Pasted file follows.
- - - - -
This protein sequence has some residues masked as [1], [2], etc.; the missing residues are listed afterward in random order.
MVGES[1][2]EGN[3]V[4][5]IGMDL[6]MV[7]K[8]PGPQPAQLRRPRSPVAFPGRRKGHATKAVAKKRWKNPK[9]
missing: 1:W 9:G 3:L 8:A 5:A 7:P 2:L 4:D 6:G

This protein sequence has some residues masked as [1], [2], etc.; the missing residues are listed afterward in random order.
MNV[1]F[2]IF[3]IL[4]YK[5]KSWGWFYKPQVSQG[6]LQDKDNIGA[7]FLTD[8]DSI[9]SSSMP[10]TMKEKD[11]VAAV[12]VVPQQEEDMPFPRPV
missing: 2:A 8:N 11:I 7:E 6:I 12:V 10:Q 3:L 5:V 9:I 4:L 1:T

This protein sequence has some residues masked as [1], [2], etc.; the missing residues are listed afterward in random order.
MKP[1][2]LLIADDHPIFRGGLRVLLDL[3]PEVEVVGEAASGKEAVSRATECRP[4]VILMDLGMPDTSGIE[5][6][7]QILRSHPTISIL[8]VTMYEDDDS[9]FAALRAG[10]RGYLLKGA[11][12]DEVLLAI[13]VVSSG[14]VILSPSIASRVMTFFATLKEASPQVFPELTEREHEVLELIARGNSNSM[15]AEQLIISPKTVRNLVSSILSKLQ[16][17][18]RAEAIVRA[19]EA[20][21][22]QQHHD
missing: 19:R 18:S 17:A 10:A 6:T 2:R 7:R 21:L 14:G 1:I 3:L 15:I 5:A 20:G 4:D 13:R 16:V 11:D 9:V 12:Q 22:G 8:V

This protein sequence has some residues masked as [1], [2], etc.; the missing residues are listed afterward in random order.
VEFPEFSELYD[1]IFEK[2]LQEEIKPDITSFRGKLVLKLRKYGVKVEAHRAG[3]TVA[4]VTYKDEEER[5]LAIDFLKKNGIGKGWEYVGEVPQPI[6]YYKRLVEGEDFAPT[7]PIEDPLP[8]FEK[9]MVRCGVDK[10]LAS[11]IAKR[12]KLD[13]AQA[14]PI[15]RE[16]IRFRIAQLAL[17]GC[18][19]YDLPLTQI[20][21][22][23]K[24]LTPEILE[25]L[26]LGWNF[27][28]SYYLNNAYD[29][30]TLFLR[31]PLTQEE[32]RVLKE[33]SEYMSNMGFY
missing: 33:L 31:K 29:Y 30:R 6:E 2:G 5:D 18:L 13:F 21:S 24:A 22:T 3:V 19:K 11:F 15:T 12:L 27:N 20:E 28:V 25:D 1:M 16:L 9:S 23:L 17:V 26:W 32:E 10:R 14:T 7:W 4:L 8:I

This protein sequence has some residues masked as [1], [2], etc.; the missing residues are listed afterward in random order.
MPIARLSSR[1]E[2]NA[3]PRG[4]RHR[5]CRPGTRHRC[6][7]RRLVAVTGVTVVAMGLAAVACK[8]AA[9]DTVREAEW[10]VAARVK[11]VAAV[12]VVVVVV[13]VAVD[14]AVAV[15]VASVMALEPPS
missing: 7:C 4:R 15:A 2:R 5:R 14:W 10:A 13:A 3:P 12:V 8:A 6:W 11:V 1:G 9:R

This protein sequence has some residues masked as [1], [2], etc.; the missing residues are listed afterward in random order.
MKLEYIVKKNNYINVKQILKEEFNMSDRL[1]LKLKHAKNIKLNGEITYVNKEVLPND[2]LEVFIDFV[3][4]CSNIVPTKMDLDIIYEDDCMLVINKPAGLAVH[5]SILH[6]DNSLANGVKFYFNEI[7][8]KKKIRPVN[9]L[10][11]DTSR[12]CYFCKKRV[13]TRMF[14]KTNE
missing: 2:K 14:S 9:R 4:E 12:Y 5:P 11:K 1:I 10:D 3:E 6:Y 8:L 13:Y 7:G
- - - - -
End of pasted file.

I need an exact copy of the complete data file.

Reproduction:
This protein sequence has some residues masked as [1], [2], etc.; the missing residues are listed afterward in random order.
MVGES[1][2]EGN[3]V[4][5]IGMDL[6]MV[7]K[8]PGPQPAQLRRPRSPVAFPGRRKGHATKAVAKKRWKNPK[9]
missing: 1:W 9:G 3:L 8:A 5:A 7:P 2:L 4:D 6:G

This protein sequence has some residues masked as [1], [2], etc.; the missing residues are listed afterward in random order.
MNV[1]F[2]IF[3]IL[4]YK[5]KSWGWFYKPQVSQG[6]LQDKDNIGA[7]FLTD[8]DSI[9]SSSMP[10]TMKEKD[11]VAAV[12]VVPQQEEDMPFPRPV
missing: 2:A 8:N 11:I 7:E 6:I 12:V 10:Q 3:L 5:V 9:I 4:L 1:T

This protein sequence has some residues masked as [1], [2], etc.; the missing residues are listed afterward in random order.
MKP[1][2]LLIADDHPIFRGGLRVLLDL[3]PEVEVVGEAASGKEAVSRATECRP[4]VILMDLGMPDTSGIE[5][6][7]QILRSHPTISIL[8]VTMYEDDDS[9]FAALRAG[10]RGYLLKGA[11][12]DEVLLAI[13]VVSSG[14]VILSPSIASRVMTFFATLKEASPQVFPELTEREHEVLELIARGNSNSM[15]AEQLIISPKTVRNLVSSILSKLQ[16][17][18]RAEAIVRA[19]EA[20][21][22]QQHHD
missing: 19:R 18:S 17:A 10:A 6:T 2:R 7:R 21:L 14:G 1:I 3:L 15:I 5:A 20:G 4:D 13:R 16:V 11:D 9:V 12:Q 22:G 8:V

This protein sequence has some residues masked as [1], [2], etc.; the missing residues are listed afterward in random order.
VEFPEFSELYD[1]IFEK[2]LQEEIKPDITSFRGKLVLKLRKYGVKVEAHRAG[3]TVA[4]VTYKDEEER[5]LAIDFLKKNGIGKGWEYVGEVPQPI[6]YYKRLVEGEDFAPT[7]PIEDPLP[8]FEK[9]MVRCGVDK[10]LAS[11]IAKR[12]KLD[13]AQA[14]PI[15]RE[16]IRFRIAQLAL[17]GC[18][19]YDLPLTQI[20][21][22][23]K[24]LTPEILE[25]L[26]LGWNF[27][28]SYYLNNAYD[29][30]TLFLR[31]PLTQEE[32]RVLKE[33]SEYMSNMGFY
missing: 33:L 31:K 29:Y 30:R 6:E 2:G 5:D 18:L 13:F 21:S 24:A 22:T 3:V 19:K 11:F 15:T 12:L 27:N 20:E 28:V 25:D 1:M 16:L 9:S 23:L 17:V 26:W 32:E 10:R 14:T 7:W 4:L 8:I

This protein sequence has some residues masked as [1], [2], etc.; the missing residues are listed afterward in random order.
MPIARLSSR[1]E[2]NA[3]PRG[4]RHR[5]CRPGTRHRC[6][7]RRLVAVTGVTVVAMGLAAVACK[8]AA[9]DTVREAEW[10]VAARVK[11]VAAV[12]VVVVVV[13]VAVD[14]AVAV[15]VASVMALEPPS
missing: 7:C 4:R 15:A 2:R 5:R 14:W 10:A 13:A 3:P 12:V 8:A 6:W 11:V 1:G 9:R

This protein sequence has some residues masked as [1], [2], etc.; the missing residues are listed afterward in random order.
MKLEYIVKKNNYINVKQILKEEFNMSDRL[1]LKLKHAKNIKLNGEITYVNKEVLPND[2]LEVFIDFV[3][4]CSNIVPTKMDLDIIYEDDCMLVINKPAGLAVH[5]SILH[6]DNSLANGVKFYFNEI[7][8]KKKIRPVN[9]L[10][11]DTSR[12]CYFCKKRV[13]TRMF[14]KTNE
missing: 2:K 14:S 9:R 4:E 12:Y 5:P 11:K 1:I 10:D 3:E 6:Y 8:L 13:Y 7:G